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Parenting, School Achievement, and Standardized Testing

Parents should read first to their toddlers and then with them, this enabling most children to induct the nature of reading as they do the grammar of the language of the country into which they are born (thus a toddler in Germany learns to speak German, a child in Argentina learns to speak Spanish, etc.) and reading simple books by kindergarten. Parents should also explain rather than say "Do it because I say so," since this depresses the development of the critical capacity for abstract thinking as psychologists have known since the 1960s. Which is not to say that public schools don't need improvement since, with exception, they tend to be clueless in helping struggling children. But schools shouldn't be expected to remedy absent parent involvement or act as parents for children who haven't been socialized (as teachers complain). Standardized testing is critical too since a child's poor scores says something important which need be investigated and remedied.

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Instant Analyses of the Alleged Idaho Killer's Personality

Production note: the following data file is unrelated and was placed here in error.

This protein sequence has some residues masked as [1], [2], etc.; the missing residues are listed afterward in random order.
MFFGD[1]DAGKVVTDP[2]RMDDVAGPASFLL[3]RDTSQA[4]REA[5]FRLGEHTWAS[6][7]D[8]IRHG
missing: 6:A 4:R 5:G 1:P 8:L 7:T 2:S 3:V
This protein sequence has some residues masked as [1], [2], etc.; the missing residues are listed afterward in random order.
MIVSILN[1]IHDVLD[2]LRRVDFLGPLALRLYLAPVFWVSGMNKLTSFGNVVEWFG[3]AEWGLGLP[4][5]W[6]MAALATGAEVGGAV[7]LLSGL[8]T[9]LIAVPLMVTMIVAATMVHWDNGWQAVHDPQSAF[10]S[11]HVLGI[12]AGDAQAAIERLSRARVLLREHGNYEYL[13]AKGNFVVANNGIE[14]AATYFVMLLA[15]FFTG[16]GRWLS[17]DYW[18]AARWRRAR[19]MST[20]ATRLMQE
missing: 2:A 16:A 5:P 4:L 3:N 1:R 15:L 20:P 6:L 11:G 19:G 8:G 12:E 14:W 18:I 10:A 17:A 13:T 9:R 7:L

Published comments from those having earlier interactions with the alleged Idaho killer of four youths, Bryan Kohberger, are similar to those arising after other mass killings in which common behaviors are considered to have foreshadowed violence. These, for Mr. Kohberger, included student criicism of his harsh grading (which lessened as did his apparent teaching motivation following student protest), and talking down to a fellow graduate student. A quickness of temper was also noted by past acquaintances. All of which can be said of virtually every college teaching associate. For most this task is their first teaching assignment which can be frightening. Losing job motivation and easing grading when confronted with student protest would not be unexpected develpments.
Perhaps part of the human need to quickly comment is our horror at the crime and desire to distinguish between the criminal and ourselves, to emphasize that we could never commit such heinous act.Which is true for virtually all unless addled by drugs or alcohol. Yet this attitude also reflects the widespread ignorance of child development, ego psychology, and especially the powerful influence of early parenting on a child's immature mind, the years when beliefs and impulses are created which become the bedrock of adult personality. And as I never tire of stating, the unconscious is very powerful and one must respect its power.

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Fear and Heroism in Snow Ravaged Buffalo

An article in the December 30, 2022 issue of The Wall Street Journal describes the chance factors leading travelers to death or survival during the recent snowstorm enveloping Buffalo. One stranded driver, twenty-seven-year-old mechanic, Jay Withey, was rejected by ten homeowners when he knocked on their door, offering the five-hundred-dollars in his wallet to let him sleep on the floor of their home. After leaving he rescued others by breaking into a nearby school. I can't imagine why the sight of Mr. Withey so frightened the homeowners that he was sent out into what might have been his death. But I'm sure those he rescued are glad that the homeowners did.